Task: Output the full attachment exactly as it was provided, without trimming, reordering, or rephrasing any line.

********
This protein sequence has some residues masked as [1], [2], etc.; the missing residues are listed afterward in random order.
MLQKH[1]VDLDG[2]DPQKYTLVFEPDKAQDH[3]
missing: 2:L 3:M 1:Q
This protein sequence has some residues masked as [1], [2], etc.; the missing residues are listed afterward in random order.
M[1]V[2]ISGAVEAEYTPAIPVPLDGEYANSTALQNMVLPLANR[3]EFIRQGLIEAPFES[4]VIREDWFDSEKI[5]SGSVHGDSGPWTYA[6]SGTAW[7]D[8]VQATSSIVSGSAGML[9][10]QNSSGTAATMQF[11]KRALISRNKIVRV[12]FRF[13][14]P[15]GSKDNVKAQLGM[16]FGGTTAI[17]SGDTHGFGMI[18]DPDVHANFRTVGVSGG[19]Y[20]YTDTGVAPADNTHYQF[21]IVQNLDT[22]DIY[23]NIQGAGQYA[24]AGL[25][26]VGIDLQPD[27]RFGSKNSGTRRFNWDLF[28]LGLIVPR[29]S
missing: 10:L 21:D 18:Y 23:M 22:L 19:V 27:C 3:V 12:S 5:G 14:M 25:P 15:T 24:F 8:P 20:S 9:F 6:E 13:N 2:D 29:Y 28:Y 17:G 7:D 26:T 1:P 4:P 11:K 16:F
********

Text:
This protein sequence has some residues masked as [1], [2], etc.; the missing residues are listed afterward in random order.
MLQKH[1]VDLDG[2]DPQKYTLVFEPDKAQDH[3]
missing: 2:L 3:M 1:Q
This protein sequence has some residues masked as [1], [2], etc.; the missing residues are listed afterward in random order.
M[1]V[2]ISGAVEAEYTPAIPVPLDGEYANSTALQNMVLPLANR[3]EFIRQGLIEAPFES[4]VIREDWFDSEKI[5]SGSVHGDSGPWTYA[6]SGTAW[7]D[8]VQATSSIVSGSAGML[9][10]QNSSGTAATMQF[11]KRALISRNKIVRV[12]FRF[13][14]P[15]GSKDNVKAQLGM[16]FGGTTAI[17]SGDTHGFGMI[18]DPDVHANFRTVGVSGG[19]Y[20]YTDTGVAPADNTHYQF[21]IVQNLDT[22]DIY[23]NIQGAGQYA[24]AGL[25][26]VGIDLQPD[27]RFGSKNSGTRRFNWDLF[28]LGLIVPR[29]S
missing: 10:L 21:D 18:Y 23:M 22:L 19:V 27:C 3:V 12:S 5:G 14:M 25:P 15:T 24:F 8:P 20:S 9:F 6:E 13:N 2:D 29:Y 28:Y 17:G 7:D 26:T 1:P 4:P 11:K 16:F